Loretta Lynch, who was nominated back in November, is finally going to get a vote for her confirmation as Attorney General. Democrats were filibustering the anti-trafficking bill due to concerns over abortion restrictions, and Republicans decided to use the Loretta Lynch vote as leverage until the bill was passed.
The deadlock was broken after both parties agreed on language specifying that a victims’ fund established by the legislation would not be used for healthcare or medical services, and thus not for abortions. Trafficking victims would instead be eligible for health care under a separate program already subject to the longstanding abortion restrictions known as the Hyde Amendment, which contains exceptions for cases of rape and incest.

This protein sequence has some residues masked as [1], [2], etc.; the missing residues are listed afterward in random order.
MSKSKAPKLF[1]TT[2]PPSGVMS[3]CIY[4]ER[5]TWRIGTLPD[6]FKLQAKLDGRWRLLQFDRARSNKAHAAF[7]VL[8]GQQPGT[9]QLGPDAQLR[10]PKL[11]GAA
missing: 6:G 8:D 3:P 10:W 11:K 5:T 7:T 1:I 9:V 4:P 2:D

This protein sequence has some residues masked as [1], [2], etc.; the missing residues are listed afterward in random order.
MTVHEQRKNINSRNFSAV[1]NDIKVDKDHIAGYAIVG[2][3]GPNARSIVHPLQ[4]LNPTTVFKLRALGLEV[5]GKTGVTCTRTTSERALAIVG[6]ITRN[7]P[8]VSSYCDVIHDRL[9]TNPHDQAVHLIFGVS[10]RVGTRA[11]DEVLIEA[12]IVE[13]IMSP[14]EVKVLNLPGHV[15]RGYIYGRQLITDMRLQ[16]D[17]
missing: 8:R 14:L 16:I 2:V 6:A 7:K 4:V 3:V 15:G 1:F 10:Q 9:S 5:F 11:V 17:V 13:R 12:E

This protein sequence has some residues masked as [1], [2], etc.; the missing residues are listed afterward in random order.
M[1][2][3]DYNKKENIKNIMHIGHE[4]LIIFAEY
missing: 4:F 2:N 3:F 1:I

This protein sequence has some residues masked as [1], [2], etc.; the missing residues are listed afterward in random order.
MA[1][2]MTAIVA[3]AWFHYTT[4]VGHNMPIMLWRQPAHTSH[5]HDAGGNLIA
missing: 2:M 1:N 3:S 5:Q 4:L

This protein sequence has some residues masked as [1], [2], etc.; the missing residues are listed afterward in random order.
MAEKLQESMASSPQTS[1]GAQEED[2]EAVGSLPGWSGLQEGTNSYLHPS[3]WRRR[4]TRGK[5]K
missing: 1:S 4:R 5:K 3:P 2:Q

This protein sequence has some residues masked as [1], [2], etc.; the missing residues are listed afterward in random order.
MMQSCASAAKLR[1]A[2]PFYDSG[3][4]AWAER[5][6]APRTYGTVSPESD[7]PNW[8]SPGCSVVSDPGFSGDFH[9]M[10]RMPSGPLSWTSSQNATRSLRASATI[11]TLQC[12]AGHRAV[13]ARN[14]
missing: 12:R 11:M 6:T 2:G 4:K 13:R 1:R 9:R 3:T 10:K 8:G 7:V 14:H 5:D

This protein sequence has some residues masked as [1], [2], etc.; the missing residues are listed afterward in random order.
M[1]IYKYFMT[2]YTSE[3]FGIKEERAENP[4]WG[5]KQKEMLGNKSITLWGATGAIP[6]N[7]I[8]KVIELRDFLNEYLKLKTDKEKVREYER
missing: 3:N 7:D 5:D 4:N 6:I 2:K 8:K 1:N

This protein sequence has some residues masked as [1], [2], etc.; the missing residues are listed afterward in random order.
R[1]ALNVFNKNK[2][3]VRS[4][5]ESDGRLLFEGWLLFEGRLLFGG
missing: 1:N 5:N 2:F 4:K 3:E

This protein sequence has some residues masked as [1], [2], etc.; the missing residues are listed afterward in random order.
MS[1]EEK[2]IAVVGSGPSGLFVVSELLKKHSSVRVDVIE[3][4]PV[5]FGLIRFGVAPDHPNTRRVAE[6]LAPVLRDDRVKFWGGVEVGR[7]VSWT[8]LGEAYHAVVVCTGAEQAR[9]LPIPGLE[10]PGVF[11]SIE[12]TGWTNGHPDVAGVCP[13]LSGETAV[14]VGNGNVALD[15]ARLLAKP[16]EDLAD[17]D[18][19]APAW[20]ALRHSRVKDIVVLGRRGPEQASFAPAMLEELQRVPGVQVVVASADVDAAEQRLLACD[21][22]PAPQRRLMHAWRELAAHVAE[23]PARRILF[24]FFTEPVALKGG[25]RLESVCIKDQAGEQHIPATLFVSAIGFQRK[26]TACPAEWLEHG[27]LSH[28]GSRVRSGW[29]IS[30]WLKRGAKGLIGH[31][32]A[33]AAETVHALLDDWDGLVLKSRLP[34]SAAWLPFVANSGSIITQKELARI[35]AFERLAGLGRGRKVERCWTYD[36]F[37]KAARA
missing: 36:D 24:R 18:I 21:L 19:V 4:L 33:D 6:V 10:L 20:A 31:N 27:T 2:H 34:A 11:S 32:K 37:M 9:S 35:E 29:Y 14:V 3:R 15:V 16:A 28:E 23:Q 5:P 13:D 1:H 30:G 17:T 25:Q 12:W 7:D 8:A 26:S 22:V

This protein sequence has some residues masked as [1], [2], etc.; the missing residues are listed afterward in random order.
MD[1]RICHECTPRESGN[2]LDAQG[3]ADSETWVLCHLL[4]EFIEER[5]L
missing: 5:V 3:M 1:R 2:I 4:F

This is a good bill that can do a lot for human-trafficking victims through various resources. Look at what happens when government works together. Both parties have agreed on the framework, and the bill might be passed in time for a Loretta Lynch vote before the weekend.
The Senate could start taking up amendments to the trafficking bill later Tuesday, setting up a vote for final passage late Tuesday or Wednesday. Unless all senators agree to move forward with Lynch’s confirmation, which is unlikely given the rancor surrounding her nomination, a procedural vote would have to take place, pushing her confirmation until Thursday or perhaps early next week.